for Ciprian Guriel

Like a gallery wall without a theme
or a wall of windows
that won’t make up its mind
and vacillates on the vistas
it gives way to,
the typical page of paper my father
stuck his stamps on
is drywall in a dream:
eight and a half by eleven inches
of plaster whose portals
(perforated squares)
look upon a world
of incongruous parts—an Eiffel Tower here,
two wrestlers knotted there,
a biplane crop-dusting this corner,
some Queen ennobling that—
panels in a comic
book without cause
and effect. But because
he can no longer say the names
of this stuff his stamps frame—
because of the stroke—
my father can only point
to and take a tally
of these windows he long ago
decided would go
together, even though they opened
onto different kinds of light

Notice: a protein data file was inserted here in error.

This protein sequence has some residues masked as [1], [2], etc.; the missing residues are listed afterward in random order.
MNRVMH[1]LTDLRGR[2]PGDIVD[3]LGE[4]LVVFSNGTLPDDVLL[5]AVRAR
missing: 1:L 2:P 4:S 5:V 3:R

and weather. So I turn
the pages. I point out stamps
I know to be his favorites.
But I want the well-meaning
nurse (who stops to feign an interest,
leaning over the stamps
and speaking in the baby-talk
that seems to be an old man’s birthright)
to stop and look again:
this is the work of one
of the great surrealists.

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This article originally appeared in The New Criterion, Volume 30 Number 3, on page 31
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